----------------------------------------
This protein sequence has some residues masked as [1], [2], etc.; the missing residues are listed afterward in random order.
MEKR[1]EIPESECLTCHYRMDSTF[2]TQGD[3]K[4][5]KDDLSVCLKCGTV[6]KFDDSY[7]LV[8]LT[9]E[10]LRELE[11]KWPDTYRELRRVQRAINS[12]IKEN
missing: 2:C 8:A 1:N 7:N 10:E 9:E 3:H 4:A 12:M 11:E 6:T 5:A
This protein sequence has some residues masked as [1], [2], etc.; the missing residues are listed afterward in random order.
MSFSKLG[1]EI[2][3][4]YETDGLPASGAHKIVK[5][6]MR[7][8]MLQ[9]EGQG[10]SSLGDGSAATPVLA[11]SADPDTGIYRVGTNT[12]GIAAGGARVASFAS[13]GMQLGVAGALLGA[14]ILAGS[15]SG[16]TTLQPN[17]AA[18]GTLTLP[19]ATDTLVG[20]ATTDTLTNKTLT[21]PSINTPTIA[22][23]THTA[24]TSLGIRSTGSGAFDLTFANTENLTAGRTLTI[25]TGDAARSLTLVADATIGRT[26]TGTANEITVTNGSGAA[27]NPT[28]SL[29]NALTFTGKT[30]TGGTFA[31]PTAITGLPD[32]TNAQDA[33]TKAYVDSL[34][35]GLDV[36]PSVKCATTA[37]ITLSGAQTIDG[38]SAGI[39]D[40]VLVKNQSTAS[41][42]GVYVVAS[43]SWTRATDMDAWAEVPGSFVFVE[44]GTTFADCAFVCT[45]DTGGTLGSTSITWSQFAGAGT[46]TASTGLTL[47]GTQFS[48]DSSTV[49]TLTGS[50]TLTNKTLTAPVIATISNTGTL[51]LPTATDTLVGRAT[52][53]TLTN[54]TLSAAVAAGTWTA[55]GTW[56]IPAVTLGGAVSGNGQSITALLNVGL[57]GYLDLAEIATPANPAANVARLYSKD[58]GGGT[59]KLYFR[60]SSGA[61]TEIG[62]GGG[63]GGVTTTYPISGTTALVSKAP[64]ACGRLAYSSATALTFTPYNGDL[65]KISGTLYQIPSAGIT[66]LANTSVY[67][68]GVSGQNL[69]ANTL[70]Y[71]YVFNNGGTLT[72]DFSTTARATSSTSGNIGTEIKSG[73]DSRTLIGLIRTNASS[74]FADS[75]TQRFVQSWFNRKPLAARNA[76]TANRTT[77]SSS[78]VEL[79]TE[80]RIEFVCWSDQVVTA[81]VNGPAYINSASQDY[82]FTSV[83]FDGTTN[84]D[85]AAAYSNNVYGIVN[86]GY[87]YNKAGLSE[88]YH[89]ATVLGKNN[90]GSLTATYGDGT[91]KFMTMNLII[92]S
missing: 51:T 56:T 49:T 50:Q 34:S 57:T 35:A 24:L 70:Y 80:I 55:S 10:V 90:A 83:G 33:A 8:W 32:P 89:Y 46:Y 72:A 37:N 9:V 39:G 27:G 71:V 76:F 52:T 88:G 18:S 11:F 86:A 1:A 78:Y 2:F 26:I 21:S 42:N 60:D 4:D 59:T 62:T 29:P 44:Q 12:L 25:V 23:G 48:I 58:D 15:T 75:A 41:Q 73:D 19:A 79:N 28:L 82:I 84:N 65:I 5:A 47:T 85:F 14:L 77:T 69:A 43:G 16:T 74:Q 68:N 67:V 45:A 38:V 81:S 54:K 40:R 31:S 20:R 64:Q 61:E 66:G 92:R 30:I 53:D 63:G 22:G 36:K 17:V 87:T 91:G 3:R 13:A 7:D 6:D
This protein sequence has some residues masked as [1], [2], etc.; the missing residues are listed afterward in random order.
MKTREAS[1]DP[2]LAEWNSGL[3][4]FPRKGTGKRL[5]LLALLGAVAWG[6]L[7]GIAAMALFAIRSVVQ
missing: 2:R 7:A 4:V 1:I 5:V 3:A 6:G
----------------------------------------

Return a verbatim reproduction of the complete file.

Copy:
This protein sequence has some residues masked as [1], [2], etc.; the missing residues are listed afterward in random order.
MEKR[1]EIPESECLTCHYRMDSTF[2]TQGD[3]K[4][5]KDDLSVCLKCGTV[6]KFDDSY[7]LV[8]LT[9]E[10]LRELE[11]KWPDTYRELRRVQRAINS[12]IKEN
missing: 2:C 8:A 1:N 7:N 10:E 9:E 3:H 4:A 12:M 11:E 6:T 5:A
This protein sequence has some residues masked as [1], [2], etc.; the missing residues are listed afterward in random order.
MSFSKLG[1]EI[2][3][4]YETDGLPASGAHKIVK[5][6]MR[7][8]MLQ[9]EGQG[10]SSLGDGSAATPVLA[11]SADPDTGIYRVGTNT[12]GIAAGGARVASFAS[13]GMQLGVAGALLGA[14]ILAGS[15]SG[16]TTLQPN[17]AA[18]GTLTLP[19]ATDTLVG[20]ATTDTLTNKTLT[21]PSINTPTIA[22][23]THTA[24]TSLGIRSTGSGAFDLTFANTENLTAGRTLTI[25]TGDAARSLTLVADATIGRT[26]TGTANEITVTNGSGAA[27]NPT[28]SL[29]NALTFTGKT[30]TGGTFA[31]PTAITGLPD[32]TNAQDA[33]TKAYVDSL[34][35]GLDV[36]PSVKCATTA[37]ITLSGAQTIDG[38]SAGI[39]D[40]VLVKNQSTAS[41][42]GVYVVAS[43]SWTRATDMDAWAEVPGSFVFVE[44]GTTFADCAFVCT[45]DTGGTLGSTSITWSQFAGAGT[46]TASTGLTL[47]GTQFS[48]DSSTV[49]TLTGS[50]TLTNKTLTAPVIATISNTGTL[51]LPTATDTLVGRAT[52][53]TLTN[54]TLSAAVAAGTWTA[55]GTW[56]IPAVTLGGAVSGNGQSITALLNVGL[57]GYLDLAEIATPANPAANVARLYSKD[58]GGGT[59]KLYFR[60]SSGA[61]TEIG[62]GGG[63]GGVTTTYPISGTTALVSKAP[64]ACGRLAYSSATALTFTPYNGDL[65]KISGTLYQIPSAGIT[66]LANTSVY[67][68]GVSGQNL[69]ANTL[70]Y[71]YVFNNGGTLT[72]DFSTTARATSSTSGNIGTEIKSG[73]DSRTLIGLIRTNASS[74]FADS[75]TQRFVQSWFNRKPLAARNA[76]TANRTT[77]SSS[78]VEL[79]TE[80]RIEFVCWSDQVVTA[81]VNGPAYINSASQDY[82]FTSV[83]FDGTTN[84]D[85]AAAYSNNVYGIVN[86]GY[87]YNKAGLSE[88]YH[89]ATVLGKNN[90]GSLTATYGDGT[91]KFMTMNLII[92]S
missing: 51:T 56:T 49:T 50:Q 34:S 57:T 35:A 24:L 70:Y 80:I 55:S 10:V 90:A 83:G 33:A 8:W 32:P 89:Y 46:Y 72:A 37:N 9:V 39:G 27:G 71:V 76:F 52:T 88:G 18:S 11:F 86:A 1:A 78:Y 2:F 26:I 21:S 42:N 60:D 4:D 59:T 62:T 29:P 44:Q 12:L 25:V 23:G 48:I 58:D 15:T 75:A 41:Q 73:D 19:A 79:N 28:L 82:I 84:N 65:I 5:A 47:T 85:F 14:L 77:T 69:A 43:G 16:T 74:Q 68:N 67:V 45:A 38:V 81:S 54:K 40:R 31:S 20:R 64:Q 61:E 66:G 92:R 30:I 53:D 63:G 22:G 36:K 17:V 87:T 91:G 3:R 13:A 7:D 6:D
This protein sequence has some residues masked as [1], [2], etc.; the missing residues are listed afterward in random order.
MKTREAS[1]DP[2]LAEWNSGL[3][4]FPRKGTGKRL[5]LLALLGAVAWG[6]L[7]GIAAMALFAIRSVVQ
missing: 2:R 7:A 4:V 1:I 5:V 3:A 6:G